For a generation of women -- especially women who love books and movies, women who endlessly analyze relationships, women who've tried to balance work and motherhood, women who have spent great amounts of their lives on the phone with their female friends, women who've seen their marriages splinter on the harsh rocks of modern life -- the news of Nora Ephron's death tonight landed like a blow to the gut.
My reaction to a friend's email and a barrage of Twitter warnings was simply: No. And when I called my friend, writer Lauri Githens to tell her, I broke it to her gently: "Have you heard about Nora Ephron?" She answered, "Don't tell me this."
Why does it matter? Because she had a voice -- a writer's voice -- like no other. Because she helped us laugh at ourselves when crying made more sense. Because she was us, perhaps funnier, more high-flying, more urbane, but every bit as vulnerable.
"In my sex fantasy, nobody ever loves me for my mind," she wrote in an early column. Vintage Ephron.
For women journalists and writers, the identification was even more complete. She was everything we wanted to be. "Above all," she wrote, "be the heroine of your own life, not the victim."
In her early essays and columns, what came across was that undeniable gift of sounding exactly like herself and no one else at all times.
Her sharp opinions on media and culture packed a punch, as when she wrote in Esquire about feminism's excesses:
"I know that the pendulum has to swing a few degrees in the wrong direction before righting itself. But it does get wearing, sometimes, waiting for the center to catch hold."
If she had done nothing other than write those pieces, she would have made an unforgettable contribution. But then came her second and third incarnations -- as screenwriter and director.
For some odd reason, I moved "Heartburn," the movie version of Ephron's roman a clef about her disastrous marriage to Washington Post reporter Carl Bernstein, to the top of my Netflix queue last week. I can never tire of it, any more than I can get sick of "When Harry Met Sally," though I can practically recite the dialogue along with Meg Ryan and Billy Crystal. And that was just the beginning -- there was "Sleepless in Seattle," "You've Got Mail," "Michael," "Silkwood," and "Julie and Julia," to name just a few.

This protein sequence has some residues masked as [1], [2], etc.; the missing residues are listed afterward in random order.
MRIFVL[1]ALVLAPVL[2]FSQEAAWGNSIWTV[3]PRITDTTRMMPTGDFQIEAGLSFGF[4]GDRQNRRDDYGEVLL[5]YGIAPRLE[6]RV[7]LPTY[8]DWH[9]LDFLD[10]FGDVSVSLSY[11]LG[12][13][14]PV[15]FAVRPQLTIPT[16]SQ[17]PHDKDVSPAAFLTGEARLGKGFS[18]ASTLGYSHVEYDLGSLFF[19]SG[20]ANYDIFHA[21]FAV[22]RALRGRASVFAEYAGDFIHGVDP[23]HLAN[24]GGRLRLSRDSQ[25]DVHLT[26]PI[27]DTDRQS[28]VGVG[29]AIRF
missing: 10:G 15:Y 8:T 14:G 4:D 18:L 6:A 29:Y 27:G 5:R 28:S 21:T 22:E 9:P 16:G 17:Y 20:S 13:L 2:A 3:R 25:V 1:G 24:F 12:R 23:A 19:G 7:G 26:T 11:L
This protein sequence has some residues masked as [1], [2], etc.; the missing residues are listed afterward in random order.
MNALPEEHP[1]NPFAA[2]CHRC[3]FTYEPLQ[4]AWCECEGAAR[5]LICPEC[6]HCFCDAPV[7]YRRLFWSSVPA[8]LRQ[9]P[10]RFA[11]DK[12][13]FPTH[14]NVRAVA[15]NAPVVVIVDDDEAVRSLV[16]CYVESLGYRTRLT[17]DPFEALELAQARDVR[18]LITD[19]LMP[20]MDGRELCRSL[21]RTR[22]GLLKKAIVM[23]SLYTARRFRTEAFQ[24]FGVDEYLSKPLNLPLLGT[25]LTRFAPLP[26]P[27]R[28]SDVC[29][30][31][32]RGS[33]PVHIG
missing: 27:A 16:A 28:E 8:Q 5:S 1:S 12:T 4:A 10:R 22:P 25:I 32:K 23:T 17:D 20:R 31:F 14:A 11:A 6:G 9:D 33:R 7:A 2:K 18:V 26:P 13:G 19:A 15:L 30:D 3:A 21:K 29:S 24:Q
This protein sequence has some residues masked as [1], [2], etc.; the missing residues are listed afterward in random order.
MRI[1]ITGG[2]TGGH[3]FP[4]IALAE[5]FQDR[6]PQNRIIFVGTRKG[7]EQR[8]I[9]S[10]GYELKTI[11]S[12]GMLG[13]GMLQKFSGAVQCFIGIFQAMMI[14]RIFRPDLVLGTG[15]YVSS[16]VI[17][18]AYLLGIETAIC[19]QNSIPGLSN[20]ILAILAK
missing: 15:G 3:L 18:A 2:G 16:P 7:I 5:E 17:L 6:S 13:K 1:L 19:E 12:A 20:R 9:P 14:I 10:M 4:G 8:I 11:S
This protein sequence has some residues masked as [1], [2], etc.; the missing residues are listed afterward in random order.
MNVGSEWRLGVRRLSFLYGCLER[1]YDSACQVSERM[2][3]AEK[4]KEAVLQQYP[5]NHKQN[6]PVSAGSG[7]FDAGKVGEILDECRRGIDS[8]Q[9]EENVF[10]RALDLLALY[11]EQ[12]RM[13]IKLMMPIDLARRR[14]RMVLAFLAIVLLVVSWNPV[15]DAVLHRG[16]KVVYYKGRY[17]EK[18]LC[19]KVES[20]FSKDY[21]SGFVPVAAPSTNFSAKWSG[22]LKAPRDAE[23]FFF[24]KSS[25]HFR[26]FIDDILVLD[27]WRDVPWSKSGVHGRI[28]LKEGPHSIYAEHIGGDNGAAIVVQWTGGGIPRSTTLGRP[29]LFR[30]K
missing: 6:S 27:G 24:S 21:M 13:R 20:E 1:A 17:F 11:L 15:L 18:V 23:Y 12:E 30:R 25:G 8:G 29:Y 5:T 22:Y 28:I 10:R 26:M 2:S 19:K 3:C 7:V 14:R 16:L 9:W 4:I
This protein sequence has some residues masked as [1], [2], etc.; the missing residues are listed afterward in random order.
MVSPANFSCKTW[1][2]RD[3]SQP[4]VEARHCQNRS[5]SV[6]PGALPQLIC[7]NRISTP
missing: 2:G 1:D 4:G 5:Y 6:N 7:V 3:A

Ephron said she tried to "write parts for women that are as complicated and interesting as women actually are." And she did just that. She touched men's lives, too, of course, and portrayed them with the humor and perceptiveness she brought to all of her work. The Billy Crystal character in "When Harry Met Sally" is a prime example, self-mocking with his "white man's overbite" dance, and looking for love in all the wrong places.
Everything she touched had that distinctive Ephron stamp of wit, urbanity, literate dialogue, and underneath it all, her understanding of the human heart: battered yet brave, stupidly hopeful against the odds.
She made us laugh. And now, I'm afraid, her death at age 71 is doing quite the opposite. But more than sadness, there is appreciation that she captured life so well and expressed it so perfectly. She took a sharp-eyed but wry look at herself and the world around her and spun it into writer's gold.
When Ephron's mother was on her deathbed, she famously told her daughter, "Take notes. Everything is copy."
Ephron took her seriously. And, looking over the marvelously original body of work she leaves behind, we should all be glad she did.
The photo is from the Associated Press.
An obituary from the Los Angeles Times provides details. And here is the New York Times obituary.